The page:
You can likely learn more than how competitors are following up on their leads – you may be able to learn what systems they’re using and how they are using them.
As you continue drilling down into the experience that your competitors are delivering online, ask yourself many of the same questions above. Has this competitor created a seamless experience? Do you feel self-propelled along a journey of discovering more about their brand, or are you being led by the nose to where they want you to go?
How does your experience so far stack up to other areas across their website? Is it driving towards the same purpose and goals, or are there many different journeys you could go on?
Do you feel like you know the company now – their goals, history, the noble why of their existence, and their customer service philosophy – or do you only know about the products they’re shilling?
You know I wouldn’t let you get away without talking about what we can learn from customers, now, didn’t you?
Every single question you just asked yourself as you took a journey throughout a competitor’s digital content experience is one that you could ask their customers. You also may be able to actually ask them similar questions about your competitors yourself, in focus groups and surveys.
You can also stalk them – I mean, listen to them – the same way you listen to your own customers, through product reviews, review websites, and social media. Look for content on the internet about your competition –- not on their websites, but on websites writing about them or in forums. What are users saying here? What kinds of questions, concerns, complaints, and accolades are customers expounding upon in the online space? How is the brand responding, and how are consumers responding to that?
What kinds of experience is this competitor sponsoring online? How does it relate? Can you guess what kinds of customers the brand is targeting? What do their ideal customers look and sound like, according to the messages, imagery, features and offers they promote?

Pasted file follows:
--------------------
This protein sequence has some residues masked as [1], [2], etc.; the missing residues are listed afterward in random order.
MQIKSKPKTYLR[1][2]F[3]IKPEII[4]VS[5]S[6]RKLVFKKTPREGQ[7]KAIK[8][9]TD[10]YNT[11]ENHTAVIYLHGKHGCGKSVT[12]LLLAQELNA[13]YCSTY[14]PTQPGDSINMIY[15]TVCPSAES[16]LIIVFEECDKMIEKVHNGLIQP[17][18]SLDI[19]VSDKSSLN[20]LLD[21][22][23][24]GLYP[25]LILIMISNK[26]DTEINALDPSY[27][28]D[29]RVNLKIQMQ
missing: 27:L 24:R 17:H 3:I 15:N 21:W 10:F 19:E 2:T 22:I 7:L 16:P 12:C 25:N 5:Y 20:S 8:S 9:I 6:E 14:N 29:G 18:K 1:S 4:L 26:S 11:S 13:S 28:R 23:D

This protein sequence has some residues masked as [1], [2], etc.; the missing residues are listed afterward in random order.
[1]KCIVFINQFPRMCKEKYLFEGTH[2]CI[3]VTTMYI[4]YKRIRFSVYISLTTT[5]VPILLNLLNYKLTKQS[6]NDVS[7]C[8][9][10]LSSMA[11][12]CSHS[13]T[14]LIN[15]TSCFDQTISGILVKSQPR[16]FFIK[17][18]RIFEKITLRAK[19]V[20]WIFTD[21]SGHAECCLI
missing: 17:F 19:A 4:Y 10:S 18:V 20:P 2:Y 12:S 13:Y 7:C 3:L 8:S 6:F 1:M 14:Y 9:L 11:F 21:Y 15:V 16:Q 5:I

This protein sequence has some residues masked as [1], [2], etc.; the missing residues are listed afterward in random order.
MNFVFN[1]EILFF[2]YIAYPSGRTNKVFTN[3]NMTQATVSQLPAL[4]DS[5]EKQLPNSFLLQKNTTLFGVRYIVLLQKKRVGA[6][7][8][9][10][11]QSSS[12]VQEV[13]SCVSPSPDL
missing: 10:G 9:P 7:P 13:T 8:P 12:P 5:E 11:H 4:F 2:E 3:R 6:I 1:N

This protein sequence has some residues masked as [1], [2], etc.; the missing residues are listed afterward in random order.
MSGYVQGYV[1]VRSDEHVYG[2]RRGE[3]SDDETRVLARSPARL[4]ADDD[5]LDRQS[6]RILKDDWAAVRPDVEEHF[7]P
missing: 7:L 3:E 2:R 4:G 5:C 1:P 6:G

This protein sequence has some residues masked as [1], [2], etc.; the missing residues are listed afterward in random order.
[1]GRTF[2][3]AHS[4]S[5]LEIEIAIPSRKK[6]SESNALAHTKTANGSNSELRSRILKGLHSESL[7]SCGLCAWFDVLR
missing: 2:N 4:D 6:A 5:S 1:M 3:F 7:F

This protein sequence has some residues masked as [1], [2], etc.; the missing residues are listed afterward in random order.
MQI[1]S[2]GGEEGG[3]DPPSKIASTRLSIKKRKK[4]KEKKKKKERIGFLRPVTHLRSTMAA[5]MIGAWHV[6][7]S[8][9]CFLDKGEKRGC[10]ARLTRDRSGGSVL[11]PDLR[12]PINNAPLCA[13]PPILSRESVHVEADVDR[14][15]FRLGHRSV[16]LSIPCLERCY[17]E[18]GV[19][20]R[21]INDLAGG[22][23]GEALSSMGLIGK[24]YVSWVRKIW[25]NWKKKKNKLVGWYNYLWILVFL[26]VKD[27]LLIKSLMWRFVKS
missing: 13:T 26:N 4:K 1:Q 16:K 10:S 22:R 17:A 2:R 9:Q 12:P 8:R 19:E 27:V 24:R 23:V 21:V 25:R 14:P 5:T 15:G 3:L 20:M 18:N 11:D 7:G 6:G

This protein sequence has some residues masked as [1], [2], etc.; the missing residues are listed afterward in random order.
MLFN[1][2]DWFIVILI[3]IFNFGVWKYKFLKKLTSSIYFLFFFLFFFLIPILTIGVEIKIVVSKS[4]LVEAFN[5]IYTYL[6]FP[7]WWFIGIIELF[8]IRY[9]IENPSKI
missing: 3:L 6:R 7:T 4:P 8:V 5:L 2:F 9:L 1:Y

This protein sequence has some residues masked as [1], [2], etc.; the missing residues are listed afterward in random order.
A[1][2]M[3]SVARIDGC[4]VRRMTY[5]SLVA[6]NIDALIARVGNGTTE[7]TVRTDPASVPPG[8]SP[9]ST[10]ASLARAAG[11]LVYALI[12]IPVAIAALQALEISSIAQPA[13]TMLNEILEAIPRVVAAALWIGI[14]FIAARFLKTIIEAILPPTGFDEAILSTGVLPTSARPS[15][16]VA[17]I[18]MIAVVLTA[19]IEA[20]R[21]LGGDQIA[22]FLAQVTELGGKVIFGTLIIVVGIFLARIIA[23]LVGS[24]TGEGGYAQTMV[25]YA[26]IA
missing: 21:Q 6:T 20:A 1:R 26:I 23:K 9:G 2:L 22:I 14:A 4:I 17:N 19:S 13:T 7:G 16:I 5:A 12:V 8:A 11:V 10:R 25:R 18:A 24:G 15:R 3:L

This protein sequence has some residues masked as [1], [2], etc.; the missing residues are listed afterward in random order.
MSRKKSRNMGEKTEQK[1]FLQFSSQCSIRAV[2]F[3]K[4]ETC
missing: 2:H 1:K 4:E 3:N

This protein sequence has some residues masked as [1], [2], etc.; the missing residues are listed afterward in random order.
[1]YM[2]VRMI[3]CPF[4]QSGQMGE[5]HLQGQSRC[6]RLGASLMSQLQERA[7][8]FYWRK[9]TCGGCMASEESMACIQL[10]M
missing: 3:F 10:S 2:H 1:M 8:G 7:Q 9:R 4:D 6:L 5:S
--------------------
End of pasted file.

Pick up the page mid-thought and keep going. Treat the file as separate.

How do your own marketing efforts compare?
How To Win In The Era of Information Overload
Now you know how to identify other competitors, besides the ones who directly compete with you. You know what kinds of things to look at when identifying competitors, and you know specifically the kind of questions to ask when analyzing the brand experience, product marketing, and social interaction of a specific brand.
You’ve got a lot of things to think about and by now, a couple thousand words into this blog post, you’re probably at information overload. But here are a few parting words to consider before we close the book on what you can learn from your competitors, both the ones close to home and far ahead, just dreams of desires in your target consumers’ minds.
Two tips, to bring it all back home.
The Royal Why
Look back over all the information you’ve gleaned, everything you’ve considered. Does your brand reflect the golden circle, with a Simon Sinek-approved Noble Why front and center among your brand experience? Could you define the Noble Why of any of the brands you considered competitors before? How about the new ones you learned to identify within these articles?
The key to changing the perceptions of the audience is twofold: committing to marketing from why you’re in business, the noble purpose for which you exist; and targeting the audiences that identify and believe in those same things, for whom that noble purpose isn’t just attractive but that rings true.
If you start to market this way, to evolve your brand into something greater than the revenue gained or the product sold; to the customers, employees, and the greater communities you serve, the perception of your brand will be much more TED and Red Bull and a lot less #justiceforbradswife in the market place.
The BS Detector
That said, please for the love of god, don’t try to fake a noble why. Today’s consumers aren’t necessarily any more or less savvy than before, per se. What they are is media-aware and media-available. They wield smartphones equipped with social media and apps that let them tell the world exactly when, where, and how you screwed up.
You can’t fake purpose, you can’t fake honesty. People are just too smart, and far too eager to join the mob, start a fire, and burn a brand down.
The only thing that will change a brand perception, or win over new customers, or launch a new product, or any other of a hundred activities you could partake on behalf of marketing your business, is hard work. Dig in, get scrappy, but prepare to go the extra mile to make something that matters. If it hurts, it’s likely because it’s off your noble why.
And as Pepsi, and even Cracker Barrel, can attest to, the price of doing it wrong is too high.
Dear God, Will This Ever End? Oh, It’s Over? Hooray!
You’ve made it, kind and gentle reader, past the snark, past Brad’s wife’s sudden unemployment, and past a cola-flavored disaster. Hopefully, you’ve got a million ideas firing at once, or if nothing else, the hunger to figure out what your consumers think about your brand or how your “other” competitors are attacking the marketing place.
If it all looks like too much to take on, have no fear. We’re here to help, so head over to our contact us form to get a conversation started, or check out our work to see what kinds of services we can offer, and how we’ve won at branding and digital marketing for brands just like yours.